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Beyond The Unemployment Rate: Look At These 5 Labor Indicators
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Beyond The Unemployment Rate: Look At These 5 Labor Indicators

Economy

Beyond The Unemployment Rate: Look At These 5 Labor Indicators

Beyond The Unemployment Rate: Look At These 5 Labor Indicators
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  • <iframe src="https://www.npr.org/player/embed/362351935/362351936" width="100%" height="290" frameborder="0" scrolling="no" title="NPR embedded audio player">
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Job hunters line up for interviews at an employment fair in New York City. The unemployment rate tells only a partial story about the U.S. labor market. i

Job hunters line up for interviews at an employment fair in New York City. The unemployment rate tells only a partial story about the U.S. labor market. Mark Lennihan/AP hide caption

toggle caption Mark Lennihan/AP
Job hunters line up for interviews at an employment fair in New York City. The unemployment rate tells only a partial story about the U.S. labor market.

Job hunters line up for interviews at an employment fair in New York City. The unemployment rate tells only a partial story about the U.S. labor market.

Mark Lennihan/AP

The unemployment rate has fallen to its lowest level since July 2008 — to 5.8 percent — the Labor Department said Friday. And October marks the ninth month in a row that job growth has exceeded 200,000.

But if you ask Americans about the economy, they're still mostly not impressed.

The headline unemployment rate and payroll numbers are just one piece of the labor picture. But if you add in other numbers, you can get a fuller view of the labor market.

Here are five key underlying numbers economists are closely watching for signs of improvement:

The first is wages. Linda Barrington, executive director of the Institute for Compensation Studies at Cornell University, says they've been inching up, barely.

"Wages and inflation are sort of going hand in hand and have been since the recession, so people aren't feeling like they're getting ahead, even if they have a job," she says.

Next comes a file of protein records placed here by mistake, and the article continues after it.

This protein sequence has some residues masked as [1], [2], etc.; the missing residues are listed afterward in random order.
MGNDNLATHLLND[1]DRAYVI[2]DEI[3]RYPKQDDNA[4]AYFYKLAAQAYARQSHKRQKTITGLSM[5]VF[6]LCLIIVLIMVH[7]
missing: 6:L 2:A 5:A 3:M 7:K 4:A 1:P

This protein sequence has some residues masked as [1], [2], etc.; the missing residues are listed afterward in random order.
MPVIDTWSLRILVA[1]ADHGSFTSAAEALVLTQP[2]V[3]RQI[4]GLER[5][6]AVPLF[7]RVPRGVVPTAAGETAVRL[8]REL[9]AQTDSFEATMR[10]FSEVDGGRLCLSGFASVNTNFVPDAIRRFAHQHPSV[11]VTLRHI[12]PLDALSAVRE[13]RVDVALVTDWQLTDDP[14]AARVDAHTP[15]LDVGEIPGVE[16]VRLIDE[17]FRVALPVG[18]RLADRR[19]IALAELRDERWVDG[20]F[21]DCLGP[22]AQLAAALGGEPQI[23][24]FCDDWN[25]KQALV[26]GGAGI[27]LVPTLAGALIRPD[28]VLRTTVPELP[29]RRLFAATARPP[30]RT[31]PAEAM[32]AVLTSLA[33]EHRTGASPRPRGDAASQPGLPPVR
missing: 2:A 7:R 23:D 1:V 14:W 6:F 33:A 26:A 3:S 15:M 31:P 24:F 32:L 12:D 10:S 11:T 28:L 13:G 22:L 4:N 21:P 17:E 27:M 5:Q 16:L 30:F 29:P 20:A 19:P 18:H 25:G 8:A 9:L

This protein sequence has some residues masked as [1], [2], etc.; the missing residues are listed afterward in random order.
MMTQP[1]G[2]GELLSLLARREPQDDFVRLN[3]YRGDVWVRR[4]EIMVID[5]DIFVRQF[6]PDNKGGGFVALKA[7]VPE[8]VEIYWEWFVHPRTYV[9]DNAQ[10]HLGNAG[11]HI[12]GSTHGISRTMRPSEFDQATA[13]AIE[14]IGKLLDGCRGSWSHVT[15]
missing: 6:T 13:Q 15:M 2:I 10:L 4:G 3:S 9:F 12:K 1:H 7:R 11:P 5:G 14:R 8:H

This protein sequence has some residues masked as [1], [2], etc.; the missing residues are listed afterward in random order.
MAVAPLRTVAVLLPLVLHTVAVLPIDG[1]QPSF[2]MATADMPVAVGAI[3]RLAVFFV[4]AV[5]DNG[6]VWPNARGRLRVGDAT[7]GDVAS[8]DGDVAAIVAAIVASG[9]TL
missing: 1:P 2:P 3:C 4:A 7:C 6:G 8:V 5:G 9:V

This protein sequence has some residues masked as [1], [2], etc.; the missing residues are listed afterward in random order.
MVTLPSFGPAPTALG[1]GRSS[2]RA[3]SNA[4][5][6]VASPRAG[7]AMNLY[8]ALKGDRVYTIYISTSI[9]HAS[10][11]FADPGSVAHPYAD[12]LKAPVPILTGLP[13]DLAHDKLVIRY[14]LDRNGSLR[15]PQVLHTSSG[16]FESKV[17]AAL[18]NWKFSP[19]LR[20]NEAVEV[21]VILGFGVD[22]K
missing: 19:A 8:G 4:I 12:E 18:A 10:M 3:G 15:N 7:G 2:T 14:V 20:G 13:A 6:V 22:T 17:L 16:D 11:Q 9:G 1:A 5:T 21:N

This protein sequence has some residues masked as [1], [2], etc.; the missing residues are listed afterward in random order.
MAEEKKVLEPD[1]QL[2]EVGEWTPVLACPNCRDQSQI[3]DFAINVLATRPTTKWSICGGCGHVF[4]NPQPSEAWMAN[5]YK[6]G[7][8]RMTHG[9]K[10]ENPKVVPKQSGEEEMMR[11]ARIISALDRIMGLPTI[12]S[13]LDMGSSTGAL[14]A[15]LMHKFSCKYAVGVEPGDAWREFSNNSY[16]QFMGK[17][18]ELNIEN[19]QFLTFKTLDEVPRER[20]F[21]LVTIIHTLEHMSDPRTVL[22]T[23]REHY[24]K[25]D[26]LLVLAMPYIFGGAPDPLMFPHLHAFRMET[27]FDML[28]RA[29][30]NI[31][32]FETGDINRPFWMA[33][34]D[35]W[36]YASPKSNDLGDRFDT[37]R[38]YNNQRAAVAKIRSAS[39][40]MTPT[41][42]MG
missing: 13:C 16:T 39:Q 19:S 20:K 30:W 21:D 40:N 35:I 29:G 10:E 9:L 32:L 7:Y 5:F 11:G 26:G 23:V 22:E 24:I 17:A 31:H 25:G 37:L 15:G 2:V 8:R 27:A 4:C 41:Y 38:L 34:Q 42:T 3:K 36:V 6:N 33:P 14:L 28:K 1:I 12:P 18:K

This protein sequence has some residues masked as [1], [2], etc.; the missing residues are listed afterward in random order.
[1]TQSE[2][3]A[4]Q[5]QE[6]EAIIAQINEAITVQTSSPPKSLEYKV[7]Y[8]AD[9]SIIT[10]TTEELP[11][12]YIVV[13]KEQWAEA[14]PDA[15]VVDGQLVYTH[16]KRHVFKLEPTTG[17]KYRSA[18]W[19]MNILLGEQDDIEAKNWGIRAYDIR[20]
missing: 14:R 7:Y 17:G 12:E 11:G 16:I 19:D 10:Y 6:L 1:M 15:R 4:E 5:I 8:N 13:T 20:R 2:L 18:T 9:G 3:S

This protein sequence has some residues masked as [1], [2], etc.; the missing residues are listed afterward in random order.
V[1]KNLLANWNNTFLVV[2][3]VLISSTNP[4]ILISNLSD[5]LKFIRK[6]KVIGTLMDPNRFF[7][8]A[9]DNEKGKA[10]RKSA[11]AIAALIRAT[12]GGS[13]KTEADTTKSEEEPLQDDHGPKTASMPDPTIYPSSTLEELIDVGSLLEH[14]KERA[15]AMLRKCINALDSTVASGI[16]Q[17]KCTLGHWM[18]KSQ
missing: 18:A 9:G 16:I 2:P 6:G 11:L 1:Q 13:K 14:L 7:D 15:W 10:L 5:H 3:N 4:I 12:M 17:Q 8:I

Part of the reason that wages aren't going up is that there are just so many underemployed people. As long as there are large numbers of applicants for each available job, employers won't feel the pressure to boost wages.

Barrington says the next key number — the long-term unemployment rate — is still high.

"You know, when you see the longer-term unemployment numbers, those are people who have not given up, who continue to look for work, who want to work," she says. "But for some reason an employer isn't seeing what they're bringing as valuable enough to hire them."

Those are the people who are hanging in there. Then there are the people who've just given up. They aren't even a part of the jobs picture. That brings up the labor force participation rate, which Juli Niemann, an analyst with Smith Moore & Co. in St. Louis, says is also a problem.

"A lot of people are giving up," she says. "They're not even in the numbers; they're not in the count. They've been looking for jobs for so long and can't find the jobs that they're simply not even trying anymore. And that is why you see this [unemployment rate] number below 6 percent looking better than it really is."

Niemann says there have also been structural changes in the economy — especially in manufacturing. Many people have been replaced by technology, and workers are a lot more productive.

"We do more, better for less, so they can't go back to jobs similar to what they had previously nor can they find them out there," Niemann says.

Another important number gets at why people aren't feeling so great about the economy despite the solid job growth. It's what's called the quit rate, which is essentially the rate at which people are quitting their jobs.

The quit rate is still relatively low. Economist Tara Sinclair, with the jobs website Indeed, says we actually want more people quitting their jobs.

"The reason it's a good thing for people to be quitting their job is because that suggests that they're optimistic about their labor market choices," she says.

And there's the number of people who have part-time jobs but would rather be working full time.

"That number is still very elevated, which suggests that even though the employment numbers look pretty good, if people aren't getting the type of job that they want there's still room for improvement," Sinclair says.

Nevertheless, economists consider the headline number good news.

Beth Ann Bovino, chief economist at Standard and Poor's, says we sometimes forget that 9 million people lost their jobs in the recession and it took a long time to get them back.

"I know we've still got further to go," she says. "I'd love to open that bottle of champagne, but I don't want to do it too quick. But I have to say every time I see 200,000-plus job gains, I feel like we're making one step ahead."

When these underlying numbers get significantly better, that's when people finally start to feel better about the economy.

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